Vaccines can in some cases trigger more serious illness when exposed to an unrelated virus, via a process known as virus interference.
A question that has lingered since the 2009 mass vaccination campaign against pandemic H1N1 swine flu is whether seasonal influenza vaccination might make pandemic infections worse or more prevalent. That concern has come into sharp focus as studies raise questions about vaccine rollouts for COVID-19 and research points to the potential of problematic viral interference.
To help understand that, it’s helpful to first understand a more common, beneficial virus interference.
This kind can be a boost to our fight against invading pathogens. Normal viral interference occurs when a prior viral infection offers neighboring cells a kind of protection. In a way, the original invader blocks the subsequent viral invaders from taking hold.
A study published in March in the Journal of Infectious Diseases reveals one example. Researchers with the University of Glasgow Center for Virus Research and Imperial College London found that the common cold might offer some protection against SARS-CoV-2, the virus that causes COVID-19.
“Human rhinoviruses cause the common cold and are the most prevalent respiratory viruses of humans,” notes the study abstract.
“We show that human rhinovirus triggers an interferon response that blocks SARS-CoV-2 replication. Mathematical simulations show that this virus–virus interaction is likely to have a population-wide effect as an increasing prevalence of rhinovirus will reduce the number of new COVID-19 cases.”
Unfortunately, research has found that vaccines may produce a counterproductive type of viral interference that makes people more, rather than less susceptible to viruses besides the one they are being vaccinated against.
A 2010 review in PLOS Medicine, led by Dr. Danuta Skowronski, a Canadian influenza expert with the Centre for Disease Control in British Columbia, found the seasonal flu vaccine increased people’s risk of getting sick with pandemic H1N1 swine flu and resulted in more serious bouts of illness.
People who received the trivalent influenza vaccine during the 2008-2009 flu season were between 1.4 and 2.5 times more likely to get infected with pandemic H1N1 in the spring and summer of 2009 than those who didn’t get the seasonal flu vaccine.
To double-check the findings, Skowronski and other researchers conducted a follow-up study on ferrets. Their findings were presented at the 2012 Interscience Conference on Antimicrobial Agents and Chemotherapy. At the time, Skowronski commented on her team’s findings, telling MedPage Today:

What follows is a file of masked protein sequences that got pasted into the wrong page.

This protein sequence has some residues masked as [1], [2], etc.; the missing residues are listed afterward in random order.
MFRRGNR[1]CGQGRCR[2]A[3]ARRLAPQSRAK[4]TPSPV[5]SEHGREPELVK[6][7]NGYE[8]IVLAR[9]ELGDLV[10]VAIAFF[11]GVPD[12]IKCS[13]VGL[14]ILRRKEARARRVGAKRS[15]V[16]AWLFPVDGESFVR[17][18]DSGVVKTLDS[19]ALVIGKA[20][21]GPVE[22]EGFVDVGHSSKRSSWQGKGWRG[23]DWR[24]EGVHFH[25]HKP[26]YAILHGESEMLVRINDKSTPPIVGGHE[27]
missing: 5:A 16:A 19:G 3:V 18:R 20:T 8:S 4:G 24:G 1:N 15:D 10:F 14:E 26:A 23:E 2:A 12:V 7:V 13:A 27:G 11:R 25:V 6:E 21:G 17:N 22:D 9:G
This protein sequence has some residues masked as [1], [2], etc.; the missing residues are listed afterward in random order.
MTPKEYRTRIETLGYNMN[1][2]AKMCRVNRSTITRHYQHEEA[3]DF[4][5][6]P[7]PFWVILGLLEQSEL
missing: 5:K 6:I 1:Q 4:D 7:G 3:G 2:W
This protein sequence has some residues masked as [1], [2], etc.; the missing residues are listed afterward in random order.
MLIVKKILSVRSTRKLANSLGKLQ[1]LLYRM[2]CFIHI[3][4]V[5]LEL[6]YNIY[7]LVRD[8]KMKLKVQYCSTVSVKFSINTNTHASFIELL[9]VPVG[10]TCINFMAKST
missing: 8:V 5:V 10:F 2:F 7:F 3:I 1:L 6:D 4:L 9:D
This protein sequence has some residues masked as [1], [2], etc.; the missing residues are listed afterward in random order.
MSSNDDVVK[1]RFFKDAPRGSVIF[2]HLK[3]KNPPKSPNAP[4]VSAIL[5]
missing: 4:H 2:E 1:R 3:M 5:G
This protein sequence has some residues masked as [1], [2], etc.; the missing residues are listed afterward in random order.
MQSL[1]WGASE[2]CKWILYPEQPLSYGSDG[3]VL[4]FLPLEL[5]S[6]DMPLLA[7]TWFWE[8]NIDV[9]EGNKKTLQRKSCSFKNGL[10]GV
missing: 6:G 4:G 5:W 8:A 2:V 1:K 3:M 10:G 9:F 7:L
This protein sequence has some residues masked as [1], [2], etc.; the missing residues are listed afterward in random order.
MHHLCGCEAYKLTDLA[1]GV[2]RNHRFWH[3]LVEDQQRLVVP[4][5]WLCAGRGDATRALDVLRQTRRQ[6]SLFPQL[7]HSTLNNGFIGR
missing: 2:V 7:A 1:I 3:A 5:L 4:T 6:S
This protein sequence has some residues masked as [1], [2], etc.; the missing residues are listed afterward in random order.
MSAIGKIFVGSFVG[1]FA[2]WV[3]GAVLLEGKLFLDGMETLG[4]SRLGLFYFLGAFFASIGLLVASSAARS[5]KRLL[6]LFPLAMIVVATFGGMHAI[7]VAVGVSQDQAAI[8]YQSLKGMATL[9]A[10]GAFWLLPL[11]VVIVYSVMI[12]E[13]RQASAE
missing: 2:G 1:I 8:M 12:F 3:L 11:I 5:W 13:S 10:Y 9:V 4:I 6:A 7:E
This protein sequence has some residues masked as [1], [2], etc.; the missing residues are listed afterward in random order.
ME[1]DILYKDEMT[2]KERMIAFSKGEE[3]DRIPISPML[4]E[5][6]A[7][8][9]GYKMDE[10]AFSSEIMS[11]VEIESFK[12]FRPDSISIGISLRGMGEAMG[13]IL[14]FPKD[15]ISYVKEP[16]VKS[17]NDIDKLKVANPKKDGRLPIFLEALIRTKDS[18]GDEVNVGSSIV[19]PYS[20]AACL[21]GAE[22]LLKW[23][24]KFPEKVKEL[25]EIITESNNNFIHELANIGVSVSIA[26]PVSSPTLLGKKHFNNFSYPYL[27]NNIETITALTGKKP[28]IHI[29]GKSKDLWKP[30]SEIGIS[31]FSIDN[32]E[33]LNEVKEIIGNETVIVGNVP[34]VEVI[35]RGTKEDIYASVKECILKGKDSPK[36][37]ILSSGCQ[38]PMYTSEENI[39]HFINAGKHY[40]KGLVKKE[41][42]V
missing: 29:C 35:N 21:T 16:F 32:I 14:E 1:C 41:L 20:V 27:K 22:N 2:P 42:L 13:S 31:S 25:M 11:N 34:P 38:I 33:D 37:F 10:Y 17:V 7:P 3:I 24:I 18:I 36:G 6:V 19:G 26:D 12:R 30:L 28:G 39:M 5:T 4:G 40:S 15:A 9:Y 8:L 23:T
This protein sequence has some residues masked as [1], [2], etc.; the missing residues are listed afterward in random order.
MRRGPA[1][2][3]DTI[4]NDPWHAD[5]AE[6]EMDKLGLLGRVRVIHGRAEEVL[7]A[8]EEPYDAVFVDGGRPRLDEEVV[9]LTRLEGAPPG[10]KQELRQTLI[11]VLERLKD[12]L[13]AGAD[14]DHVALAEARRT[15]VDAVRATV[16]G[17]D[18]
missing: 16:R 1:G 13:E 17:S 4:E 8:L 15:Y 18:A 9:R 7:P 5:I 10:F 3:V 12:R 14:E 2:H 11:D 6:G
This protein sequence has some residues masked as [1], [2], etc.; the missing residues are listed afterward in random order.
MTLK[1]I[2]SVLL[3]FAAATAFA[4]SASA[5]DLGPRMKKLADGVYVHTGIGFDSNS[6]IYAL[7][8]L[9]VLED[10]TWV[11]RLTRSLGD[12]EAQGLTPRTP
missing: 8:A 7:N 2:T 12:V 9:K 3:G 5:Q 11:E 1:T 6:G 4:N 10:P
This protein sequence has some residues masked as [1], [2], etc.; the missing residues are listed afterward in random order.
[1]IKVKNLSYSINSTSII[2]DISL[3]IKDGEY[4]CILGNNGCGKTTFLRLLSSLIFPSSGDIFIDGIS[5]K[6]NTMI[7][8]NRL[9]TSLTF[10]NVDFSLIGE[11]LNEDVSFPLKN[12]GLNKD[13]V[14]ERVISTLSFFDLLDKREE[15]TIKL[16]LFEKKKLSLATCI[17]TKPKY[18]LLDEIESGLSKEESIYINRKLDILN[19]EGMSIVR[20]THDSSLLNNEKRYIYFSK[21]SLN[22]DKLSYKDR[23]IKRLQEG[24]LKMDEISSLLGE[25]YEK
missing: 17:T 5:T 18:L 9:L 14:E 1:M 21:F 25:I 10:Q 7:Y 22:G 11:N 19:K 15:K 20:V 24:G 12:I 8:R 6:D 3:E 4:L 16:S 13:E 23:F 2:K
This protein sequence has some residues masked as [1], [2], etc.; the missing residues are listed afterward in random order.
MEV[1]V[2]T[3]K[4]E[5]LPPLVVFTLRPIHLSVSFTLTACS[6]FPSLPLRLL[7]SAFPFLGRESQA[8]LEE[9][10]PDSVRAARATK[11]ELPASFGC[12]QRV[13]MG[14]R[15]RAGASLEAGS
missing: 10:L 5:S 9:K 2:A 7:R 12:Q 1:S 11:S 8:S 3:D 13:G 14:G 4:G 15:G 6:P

“There may be a direct vaccine effect in which the seasonal vaccine induced some cross-reactive antibodies that recognized pandemic H1N1 virus, but those antibodies were at low levels and were not effective at neutralizing the virus. Instead of killing the new virus it actually may facilitate its entry into the cells.”
In all, five observational studies conducted across several Canadian provinces found identical results. These findings also confirmed preliminary data from Canada and Hong Kong. Australian infectious disease expert Peter Collignon warned of the problems associated with this in an interview with Australia’s ABC News in 2011. “Some interesting data has become available which suggests that if you get immunized with the seasonal vaccine, you get less broad protection than if you get a natural infection.”
“We may be perversely setting ourselves up that if something really new and nasty comes along, that people who have been vaccinated may in fact be more susceptible compared to getting this natural infection.”
When it comes to COVID-19, Collignon’s warning may have been particularly relevant.
Dr. Joseph Mercola is the founder of Mercola.com. An osteopathic physician, best-selling author, and recipient of multiple awards in the field of natural health, his primary vision is to change the modern health paradigm by providing people with a valuable resource to help them take control of their health. This article was originally published on Mercola.com